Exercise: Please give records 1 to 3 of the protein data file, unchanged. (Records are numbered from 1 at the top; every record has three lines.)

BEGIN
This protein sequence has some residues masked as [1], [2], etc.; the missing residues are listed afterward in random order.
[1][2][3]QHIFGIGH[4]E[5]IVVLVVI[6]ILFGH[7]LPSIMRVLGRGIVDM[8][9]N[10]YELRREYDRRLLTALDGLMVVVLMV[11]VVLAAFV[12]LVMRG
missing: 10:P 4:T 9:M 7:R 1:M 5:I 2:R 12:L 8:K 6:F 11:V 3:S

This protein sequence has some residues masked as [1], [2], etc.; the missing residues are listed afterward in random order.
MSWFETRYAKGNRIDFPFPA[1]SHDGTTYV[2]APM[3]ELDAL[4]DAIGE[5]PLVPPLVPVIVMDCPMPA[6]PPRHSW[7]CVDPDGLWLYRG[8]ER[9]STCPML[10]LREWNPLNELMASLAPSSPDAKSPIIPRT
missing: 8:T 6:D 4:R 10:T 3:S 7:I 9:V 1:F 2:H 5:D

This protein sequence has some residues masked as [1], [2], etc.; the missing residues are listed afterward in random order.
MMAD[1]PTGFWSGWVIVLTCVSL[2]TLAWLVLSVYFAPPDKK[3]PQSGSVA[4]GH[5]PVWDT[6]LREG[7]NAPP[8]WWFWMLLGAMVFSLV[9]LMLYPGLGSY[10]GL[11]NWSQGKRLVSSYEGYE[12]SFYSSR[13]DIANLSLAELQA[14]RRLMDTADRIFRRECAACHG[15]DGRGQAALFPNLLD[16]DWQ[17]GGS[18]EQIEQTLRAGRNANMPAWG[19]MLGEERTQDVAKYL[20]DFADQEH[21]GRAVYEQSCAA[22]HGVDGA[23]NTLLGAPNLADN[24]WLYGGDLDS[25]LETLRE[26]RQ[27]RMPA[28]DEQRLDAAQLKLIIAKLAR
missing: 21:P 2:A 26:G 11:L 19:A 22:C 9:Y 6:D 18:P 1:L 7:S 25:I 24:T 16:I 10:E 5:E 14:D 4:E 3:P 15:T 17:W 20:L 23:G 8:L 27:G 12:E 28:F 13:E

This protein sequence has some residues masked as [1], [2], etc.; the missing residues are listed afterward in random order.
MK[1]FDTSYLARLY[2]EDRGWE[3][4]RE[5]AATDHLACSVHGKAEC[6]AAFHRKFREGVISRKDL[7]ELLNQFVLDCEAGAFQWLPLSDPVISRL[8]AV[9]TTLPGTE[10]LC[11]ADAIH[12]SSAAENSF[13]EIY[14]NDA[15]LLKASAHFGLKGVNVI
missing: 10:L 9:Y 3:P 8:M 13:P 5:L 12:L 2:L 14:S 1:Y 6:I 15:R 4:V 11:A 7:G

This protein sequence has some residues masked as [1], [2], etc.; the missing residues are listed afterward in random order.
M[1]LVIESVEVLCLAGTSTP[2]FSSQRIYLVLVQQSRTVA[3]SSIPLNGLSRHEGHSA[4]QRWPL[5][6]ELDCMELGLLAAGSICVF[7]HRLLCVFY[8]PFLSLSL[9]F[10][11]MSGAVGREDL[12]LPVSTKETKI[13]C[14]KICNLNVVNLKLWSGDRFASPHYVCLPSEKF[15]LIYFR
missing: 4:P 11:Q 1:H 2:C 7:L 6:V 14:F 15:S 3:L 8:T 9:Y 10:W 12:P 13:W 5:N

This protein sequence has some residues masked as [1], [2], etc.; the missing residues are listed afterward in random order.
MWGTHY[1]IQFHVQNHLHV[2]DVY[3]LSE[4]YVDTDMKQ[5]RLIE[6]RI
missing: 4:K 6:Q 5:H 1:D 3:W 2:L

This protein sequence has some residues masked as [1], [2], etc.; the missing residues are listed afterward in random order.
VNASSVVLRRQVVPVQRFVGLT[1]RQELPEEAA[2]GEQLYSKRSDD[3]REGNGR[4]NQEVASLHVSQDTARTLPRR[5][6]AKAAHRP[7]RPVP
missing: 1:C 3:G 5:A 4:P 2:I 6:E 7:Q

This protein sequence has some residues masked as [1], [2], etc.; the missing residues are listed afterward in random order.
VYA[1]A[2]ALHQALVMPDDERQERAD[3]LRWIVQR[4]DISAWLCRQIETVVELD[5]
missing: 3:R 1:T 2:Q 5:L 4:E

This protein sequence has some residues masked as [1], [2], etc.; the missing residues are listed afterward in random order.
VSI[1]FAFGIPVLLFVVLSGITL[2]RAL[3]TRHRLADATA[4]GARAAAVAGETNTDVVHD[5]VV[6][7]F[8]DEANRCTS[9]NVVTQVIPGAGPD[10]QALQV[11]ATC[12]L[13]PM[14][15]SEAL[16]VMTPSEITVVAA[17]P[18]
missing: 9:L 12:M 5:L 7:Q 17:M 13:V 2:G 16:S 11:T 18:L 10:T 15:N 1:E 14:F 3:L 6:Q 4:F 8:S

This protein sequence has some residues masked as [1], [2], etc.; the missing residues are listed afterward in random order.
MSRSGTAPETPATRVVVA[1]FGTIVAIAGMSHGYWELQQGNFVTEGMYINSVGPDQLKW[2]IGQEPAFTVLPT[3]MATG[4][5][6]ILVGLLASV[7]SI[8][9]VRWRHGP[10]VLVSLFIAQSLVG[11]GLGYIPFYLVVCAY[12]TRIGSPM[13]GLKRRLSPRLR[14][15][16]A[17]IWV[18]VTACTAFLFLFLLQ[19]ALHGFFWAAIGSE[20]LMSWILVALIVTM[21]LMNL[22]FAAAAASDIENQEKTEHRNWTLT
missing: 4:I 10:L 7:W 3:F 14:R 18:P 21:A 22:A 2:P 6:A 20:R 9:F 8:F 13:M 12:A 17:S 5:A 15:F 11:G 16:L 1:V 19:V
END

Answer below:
This protein sequence has some residues masked as [1], [2], etc.; the missing residues are listed afterward in random order.
[1][2][3]QHIFGIGH[4]E[5]IVVLVVI[6]ILFGH[7]LPSIMRVLGRGIVDM[8][9]N[10]YELRREYDRRLLTALDGLMVVVLMV[11]VVLAAFV[12]LVMRG
missing: 10:P 4:T 9:M 7:R 1:M 5:I 2:R 12:L 8:K 6:F 11:V 3:S

This protein sequence has some residues masked as [1], [2], etc.; the missing residues are listed afterward in random order.
MSWFETRYAKGNRIDFPFPA[1]SHDGTTYV[2]APM[3]ELDAL[4]DAIGE[5]PLVPPLVPVIVMDCPMPA[6]PPRHSW[7]CVDPDGLWLYRG[8]ER[9]STCPML[10]LREWNPLNELMASLAPSSPDAKSPIIPRT
missing: 8:T 6:D 4:R 10:T 3:S 7:I 9:V 1:F 2:H 5:D

This protein sequence has some residues masked as [1], [2], etc.; the missing residues are listed afterward in random order.
MMAD[1]PTGFWSGWVIVLTCVSL[2]TLAWLVLSVYFAPPDKK[3]PQSGSVA[4]GH[5]PVWDT[6]LREG[7]NAPP[8]WWFWMLLGAMVFSLV[9]LMLYPGLGSY[10]GL[11]NWSQGKRLVSSYEGYE[12]SFYSSR[13]DIANLSLAELQA[14]RRLMDTADRIFRRECAACHG[15]DGRGQAALFPNLLD[16]DWQ[17]GGS[18]EQIEQTLRAGRNANMPAWG[19]MLGEERTQDVAKYL[20]DFADQEH[21]GRAVYEQSCAA[22]HGVDGA[23]NTLLGAPNLADN[24]WLYGGDLDS[25]LETLRE[26]RQ[27]RMPA[28]DEQRLDAAQLKLIIAKLAR
missing: 21:P 2:A 26:G 11:L 19:A 22:C 9:Y 6:D 18:P 1:L 7:S 25:I 24:T 16:I 10:E 5:E 14:D 4:E 3:P 15:T 17:W 20:L 23:G 8:L 27:G 12:E 28:F 13:E